Writing a cover letter takes time and requires you to think about what the employer really wants and how you can highlight how suitable you and your skills are for this role.

Think of a cover letter as a pitch for why you want the job and use the opportunity to express to a prospective employer why you would be the perfect match. This document will provide a deeper and more personal insight into who you are and how your experience relates to the advertised role. Often overlooked or approached as an afterthought, the cover letter is usually the first thing an employer will see before they begin to read your resume. It is your first impression on the organisation, so it makes sense to devote the time and effort to writing an effective cover letter, so that you can appear on the top of the pile of job applicants, and not the bottom. Let’s look at how to write a winning cover letter…


Research is key

When you read a job post that interests you, you’ll probably want to apply as quickly as possible before it’s too late; but take the time to tailor your letter to the specific demands of the company and position. When faced with tens, hundreds or thousands of applications, recruiters and hiring managers will look for signs that you have a genuine interest in the role. Google the company, visit their website and explore their social media sites. You want to highlight the fact that you want THIS job, not just any job. By understanding the culture of the organisation, this will also enable you to reflect the tone and language of the company in your cover letter.

Avoid regurgitating your resume

Fight the urge to copy information from your resume and paste it into your cover letter. You want to include highlights that relate to the role you’re applying for without recapping your whole entire work history from several decades ago. Focus on your personal values and traits that you can add to the organisation, and why you would be a more suitable fit over X number of other candidates.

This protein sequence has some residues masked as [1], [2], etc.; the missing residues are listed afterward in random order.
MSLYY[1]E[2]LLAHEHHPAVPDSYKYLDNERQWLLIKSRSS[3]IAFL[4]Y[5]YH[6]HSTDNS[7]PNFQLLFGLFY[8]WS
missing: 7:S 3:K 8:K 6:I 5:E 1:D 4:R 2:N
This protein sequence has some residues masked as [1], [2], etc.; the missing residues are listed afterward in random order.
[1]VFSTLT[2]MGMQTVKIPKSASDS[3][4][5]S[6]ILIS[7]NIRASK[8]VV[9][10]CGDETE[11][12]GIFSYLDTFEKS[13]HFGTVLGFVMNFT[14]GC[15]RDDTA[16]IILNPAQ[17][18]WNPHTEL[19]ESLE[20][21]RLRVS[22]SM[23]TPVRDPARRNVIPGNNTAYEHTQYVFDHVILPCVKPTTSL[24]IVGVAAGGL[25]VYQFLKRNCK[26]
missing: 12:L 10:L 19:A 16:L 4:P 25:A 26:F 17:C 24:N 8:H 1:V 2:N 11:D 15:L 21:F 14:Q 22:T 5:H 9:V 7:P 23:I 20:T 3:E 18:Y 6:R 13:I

Address the requirements

Evidence-based statements are much more powerful than broad statements. Deconstruct the job description to identify what expertise, skills and strengths recruiters and hiring managers are looking for. Whenever possible, use specific examples and/or figures when talking about your accomplishments to demonstrate what value you can add to the organisation. Don’t just say that you’re great at “business planning” – you need to show how good you are instead of saying.

Highlight your soft skills

If you want to catch the eye of a hiring manager or recruiter, you’ll need to make sure that you’re showing your transferrable skills. And yes, use specific examples. How are you an “exceptional communicator” or “analytical thinker”? Give context around your skills statement to illustrate your expertise in that area, and demonstrate your true value. Identify the most technical and behavioural skills the position requires, and use this as an opportunity to connect the dots between your experience and the requirements of the role.


A cover letter provides a platform to insert your personality and expertise to impress the recruiter or hiring manager. You certainly don’t need to walk through your entire career path but focus on your most transferable skills, experience and knowledge to highlight your suitability.

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